Teacher Peggy Walsh is surrounded by students after an annual student awards assembly Friday, June 13 at St. Mary of the Mills School. She is retiring after 29 years at the school.
Teacher Peggy Walsh is surrounded by students after an annual student awards assembly Friday, June 13 at St. Mary of the Mills School. She is retiring after 29 years at the school. (Photo by Nate Pesce, Baltimore Sun Media Group)

Sitting in front of hundreds of students and parents at St. Mary of the Mills School's end-of-the-year awards ceremony June 13, third-grade teacher Peggy Walsh could barely hold all of the flowers and gifts she had been given.

Yet the gifts and praise for the retiring teacher kept flowing.


"When Mrs. Walsh walked through the doors [in 1985], God graced us with a wonderful gift," said Chris Brant, a kindergarten teacher at the school. "If anyone wants to see good teaching, go to Mrs. Walsh's classroom."

Walsh, a third-grade teacher at St. Mary of the Mills for 29 years, had announced that she would be retiring at the end of the school year, which was Friday.

Students and staff made sure that she would have a grand send off, surprising her Friday by wearing orange and blue, representing the Mets, Walsh's favorite team; presenting a proclamation from Laurel Mayor Craig Moe; songs from students, and maybe most important, a lot of hugs.

"I was just amazed at the outpouring of love that was going on," Walsh said of the ceremony as she worked on cleaning out her classroom for the final time. "Then it really did hit me that I was leaving and that I would not be coming back to teach. The tears started because I felt emotional that this was a connection for so many years, the school, and that door was really closing."

Longtime Home and School Association President Diana Guzman, who has served as the organization's president for 10 years, was also honored at the end of the year event.

"Woman of faith"

Walsh, originally from Queens, N.Y., attended Catholic schools throughout her childhood and grew up wanting to be a nurse.

That was until she first remembers seeing a friend's foot bleeding when she was about 11 years old.

"I just couldn't take it," Walsh said laughing.

From there, Walsh credits one of her high school teachers, Sister Loretto DeSales, with inspiring her to become a teacher.

"She really was a witness to her faith," she said. "Since we're in a Catholic school, I try to let the children see my witness to faith and help them grow in their faith."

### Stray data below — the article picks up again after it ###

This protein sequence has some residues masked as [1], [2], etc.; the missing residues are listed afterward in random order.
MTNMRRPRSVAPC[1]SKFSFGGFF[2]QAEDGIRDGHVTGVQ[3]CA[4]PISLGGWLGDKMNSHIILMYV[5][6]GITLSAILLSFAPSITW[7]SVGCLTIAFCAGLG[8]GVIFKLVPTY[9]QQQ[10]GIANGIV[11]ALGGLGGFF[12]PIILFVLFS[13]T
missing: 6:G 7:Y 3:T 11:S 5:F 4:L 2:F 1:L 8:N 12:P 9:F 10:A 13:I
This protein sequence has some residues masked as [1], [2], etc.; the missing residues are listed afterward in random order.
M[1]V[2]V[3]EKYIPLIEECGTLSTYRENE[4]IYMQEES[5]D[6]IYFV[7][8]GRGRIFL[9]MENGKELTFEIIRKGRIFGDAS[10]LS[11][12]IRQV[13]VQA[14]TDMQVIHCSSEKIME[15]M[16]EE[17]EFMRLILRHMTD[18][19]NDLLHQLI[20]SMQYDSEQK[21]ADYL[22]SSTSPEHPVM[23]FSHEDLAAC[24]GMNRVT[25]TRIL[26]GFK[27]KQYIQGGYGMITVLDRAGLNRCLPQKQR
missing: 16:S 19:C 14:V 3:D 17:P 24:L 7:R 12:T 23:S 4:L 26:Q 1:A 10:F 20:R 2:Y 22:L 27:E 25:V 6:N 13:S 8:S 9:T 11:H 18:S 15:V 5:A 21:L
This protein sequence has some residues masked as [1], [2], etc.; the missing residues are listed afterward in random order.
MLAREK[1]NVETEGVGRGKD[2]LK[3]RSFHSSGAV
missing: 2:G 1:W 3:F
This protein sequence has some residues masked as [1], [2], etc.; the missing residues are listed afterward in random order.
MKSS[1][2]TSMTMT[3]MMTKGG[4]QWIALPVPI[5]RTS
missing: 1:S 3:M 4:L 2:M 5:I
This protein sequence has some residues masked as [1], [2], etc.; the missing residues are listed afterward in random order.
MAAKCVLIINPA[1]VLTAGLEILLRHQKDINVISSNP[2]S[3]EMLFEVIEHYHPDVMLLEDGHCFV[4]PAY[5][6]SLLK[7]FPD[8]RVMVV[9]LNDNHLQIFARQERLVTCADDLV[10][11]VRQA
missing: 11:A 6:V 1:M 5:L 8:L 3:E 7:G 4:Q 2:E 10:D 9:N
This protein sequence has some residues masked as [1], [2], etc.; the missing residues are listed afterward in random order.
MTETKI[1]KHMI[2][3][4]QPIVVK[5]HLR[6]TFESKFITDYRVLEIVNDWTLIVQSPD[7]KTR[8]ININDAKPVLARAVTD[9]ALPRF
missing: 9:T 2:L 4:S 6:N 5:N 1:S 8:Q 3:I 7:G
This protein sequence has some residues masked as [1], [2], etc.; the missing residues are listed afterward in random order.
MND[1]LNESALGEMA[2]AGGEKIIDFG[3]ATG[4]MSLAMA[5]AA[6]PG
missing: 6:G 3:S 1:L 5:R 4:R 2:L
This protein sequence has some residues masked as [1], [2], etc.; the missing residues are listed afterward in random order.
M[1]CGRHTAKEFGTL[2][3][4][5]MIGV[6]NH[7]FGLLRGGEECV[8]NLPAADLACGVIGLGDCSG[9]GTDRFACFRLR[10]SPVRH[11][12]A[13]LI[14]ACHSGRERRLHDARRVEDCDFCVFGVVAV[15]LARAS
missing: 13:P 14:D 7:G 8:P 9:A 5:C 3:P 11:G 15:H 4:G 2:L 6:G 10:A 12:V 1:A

Ask anyone at St. Mary of the Mills what Walsh's strengths in the classroom are and they'll immediately refer to her faith.

"She is a woman of faith and ties it beautifully into her teaching," Principal Jim Pavlacka said. "She embodies Christ the teacher."

Walsh most recently taught religion, math and language arts at St. Mary of the Mills, although she previously taught social studies and science as well.


Her philosophy is that each day brings with it a new chance to learn.

"When you see them excited about learning, that renews your commitment and makes you want to come back the next day," she said.

For music teacher Joanna Chiarella, Walsh has a way of making everyone — students and teachers — feel loved and valued.

Chiarella, who held a mentorship with Walsh before becoming a teacher at St. Mary's herself, said "you can't help but want to be more like her."

"I remember thinking this is what a teacher should be like," she said of her time spent studying under Walsh.

Danielle Calabrese, now a junior at Eleanor Roosevelt High School, said it's Walsh's compassion that she remembers most from her time as a third grader in Walsh's classroom.

"She has such compassion for all her students," Danielle said. "She just shows so much love for everyone."

Looking forward

Inside her half packed up classroom Friday with colleagues coming in and out saying their tearful goodbyes, Walsh said it was just sinking in that she wouldn't be returning to this classroom in August.

"You get used to the classroom as your second home," she said. "You get used to seeing the children everyday and hearing their little stories and seeing their smiles. That too is a big part of your life."

Walsh, 61, has lived in West Laurel for 31 years with her husband, Bernard, but plans on spending a good amount of her retirement in North Carolina where her daughter and four grandchildren live. Walsh also has a son who is a teacher at Hammond Elementary School.

"The fact that I'm looking forward to being with my grandchildren has offset the sadness of leaving so many wonderful children," she said.

While Walsh is looking forward to spending more time with her family, she still plans on being around St. Mary of the Mills.

Walsh said he has already agreed to help out in kindergarten classes on a weekly or bi-weekly basis with Chris Brant, who is now the longest tenured teacher at St. Mary of the Mills. She started one year after Walsh did.

Walsh vividly remembers her first day at St Mary of the Mills.

After taking five years off from teaching to raise her children, her first thought entering her first St. Mary's classroom was this is going to be her classroom again where she can "bring my love of the learning to the kids and help them get excited about learning."

From there, she's seen countless graduations, confirmations and class plays, but some of her fondest memories come from the friendships that she's developed over the years.

And that is what she says she will miss most, how the staff cares about each other.

"The way we support and care about each other, I'm going to miss that," she said. "I'll miss seeing them on a regular basis, hearing about their lives, the good and the hard in people's lives, and just being around people that I know care."